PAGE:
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Healing My Relationship with Food:
Three snacks and two meals a day. Eat less and move more. It seems so simple, so commonsensical, but it’s not for people like me. Mealtimes used to be a savior and a nightmare wrapped up in the same dark cloak of shame.
I no longer feel this way. I’m just shy of celebrating my third anniversary of healing a 24-year relationship with bulimia.
For as long as I can remember, I’ve associated the words food and exercise with losing weight. I grew up in an era where dieting and weight loss was all the rage. I didn’t know any different. Groceries were focused on fat free, low-fat and low-carb versions while manufacturers made chips with unforgiving ingredients like olestra.
It was my teenage and college girl priority to fill my mind with tricks, tips, food substitutions, when to eat and how to eat in order to lose weight. I rehearsed food rules in my head for most of my life- I know them all. Seriously, just try me.
The tricky part with all of this healthy nutritional advice has been normalizing it with my old black-and-white thinking. I’ve been carrying an extreme diet-mentality perspective in my back pocket for quite some time. I’m the one that’s made juicing, cleanses and paleo all about losing weight instead of health. I’ve had to retrain my brain to see healthier food choices as just that-healthier, not another quick-way-to-lose-weight scheme.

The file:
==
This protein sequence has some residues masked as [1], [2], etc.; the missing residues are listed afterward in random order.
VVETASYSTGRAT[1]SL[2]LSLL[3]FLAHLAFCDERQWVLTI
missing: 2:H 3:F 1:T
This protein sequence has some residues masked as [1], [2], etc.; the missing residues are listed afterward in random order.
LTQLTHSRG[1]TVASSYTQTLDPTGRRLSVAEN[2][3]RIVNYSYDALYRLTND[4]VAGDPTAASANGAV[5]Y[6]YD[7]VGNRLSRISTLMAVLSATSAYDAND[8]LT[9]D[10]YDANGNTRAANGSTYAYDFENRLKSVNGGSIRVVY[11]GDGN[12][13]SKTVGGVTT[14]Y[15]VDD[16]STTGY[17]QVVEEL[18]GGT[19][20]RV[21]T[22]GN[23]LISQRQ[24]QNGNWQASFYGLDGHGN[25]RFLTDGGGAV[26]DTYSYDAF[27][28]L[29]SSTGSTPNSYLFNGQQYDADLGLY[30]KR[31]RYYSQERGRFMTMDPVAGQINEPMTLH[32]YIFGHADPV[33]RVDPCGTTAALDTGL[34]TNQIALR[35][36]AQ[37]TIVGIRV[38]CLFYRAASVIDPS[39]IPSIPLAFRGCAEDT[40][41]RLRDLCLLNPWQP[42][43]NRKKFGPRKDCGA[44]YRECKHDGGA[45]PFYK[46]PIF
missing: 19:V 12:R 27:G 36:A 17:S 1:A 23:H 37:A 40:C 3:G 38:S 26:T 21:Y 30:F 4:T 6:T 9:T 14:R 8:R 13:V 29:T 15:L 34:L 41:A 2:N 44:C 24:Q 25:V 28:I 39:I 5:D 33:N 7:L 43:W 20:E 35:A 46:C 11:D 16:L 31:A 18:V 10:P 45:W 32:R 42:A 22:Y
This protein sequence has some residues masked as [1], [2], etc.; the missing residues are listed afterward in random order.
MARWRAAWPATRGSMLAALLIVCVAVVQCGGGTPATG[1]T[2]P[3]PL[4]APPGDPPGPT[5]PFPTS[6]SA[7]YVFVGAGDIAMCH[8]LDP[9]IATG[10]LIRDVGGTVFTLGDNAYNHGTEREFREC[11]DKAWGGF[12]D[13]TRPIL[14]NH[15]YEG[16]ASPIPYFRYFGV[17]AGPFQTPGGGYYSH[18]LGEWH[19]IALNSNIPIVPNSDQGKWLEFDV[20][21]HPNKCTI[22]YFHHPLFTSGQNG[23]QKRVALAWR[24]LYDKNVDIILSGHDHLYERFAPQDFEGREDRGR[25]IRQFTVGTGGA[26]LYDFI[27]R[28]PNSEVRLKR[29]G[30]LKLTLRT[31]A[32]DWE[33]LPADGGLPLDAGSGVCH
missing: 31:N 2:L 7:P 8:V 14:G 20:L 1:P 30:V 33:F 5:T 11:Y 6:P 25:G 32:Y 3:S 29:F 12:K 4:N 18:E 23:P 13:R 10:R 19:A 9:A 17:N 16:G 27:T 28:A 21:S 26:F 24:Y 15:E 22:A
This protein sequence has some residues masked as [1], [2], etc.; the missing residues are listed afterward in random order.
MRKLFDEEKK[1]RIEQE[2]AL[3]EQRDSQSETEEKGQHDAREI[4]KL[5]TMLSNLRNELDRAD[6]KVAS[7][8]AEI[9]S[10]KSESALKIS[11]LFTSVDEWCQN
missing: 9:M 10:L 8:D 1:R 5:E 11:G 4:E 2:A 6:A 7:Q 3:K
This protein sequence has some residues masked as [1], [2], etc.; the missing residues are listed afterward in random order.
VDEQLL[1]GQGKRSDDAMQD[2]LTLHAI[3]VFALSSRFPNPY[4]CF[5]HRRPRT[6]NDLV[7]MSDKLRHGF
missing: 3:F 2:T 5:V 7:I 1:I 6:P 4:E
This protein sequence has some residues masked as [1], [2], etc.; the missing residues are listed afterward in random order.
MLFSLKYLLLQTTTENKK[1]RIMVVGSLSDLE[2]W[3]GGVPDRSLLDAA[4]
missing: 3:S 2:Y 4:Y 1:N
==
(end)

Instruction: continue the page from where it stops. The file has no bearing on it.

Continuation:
I’ve joined and failed Body for Life, Weight Watchers, and LA Weight Loss. I’ve dabbled with a Fit-Bit, and had half-hearted attempts with Self Magazine’s annual fitness challenges. I taped shows like “Biggest Loser” for motivation. Nothing ever worked because every endeavor was focused on the weight, not the feelings that made me want to overeat. I had a crystal clear vision of a thin, future version of myself. Life would be amazing once I was her.
My body was never enough, in fact, it was too much.
Healing my relationship with food is one of the biggest challenges I’ve ever endured. It doesn’t just get better or simply go away over time. I have to work at it all day long, every day. Each meal is a reminder to stay present. I have to pay attention because I know my old binge habits are lurking, ready to make an appearance if I’m not careful.
Sometimes it’s easy and sometimes it’s not. The “not” is code for “I still overeat despite having the tools to choose differently. The difference now is that I no longer beat myself up about these moments. I don’t hold a grudge against myself for days. I don’t actively restrict my calories or stop eating past a pre-determined time so my body can “get back to normal.” I stopped judging myself.
Now I simply move onto the next meal.
I begin again without harboring all that old shame. This time I remind myself that everyone has “sketchy” days with food. I remember that I’m not alone in wanting to use food to cope with my feelings. When my eyes beg for more, I tell myself, “I get to eat again”. I celebrate the fact that I was paying attention in the first place, that I caught myself before I felt familiar regrets.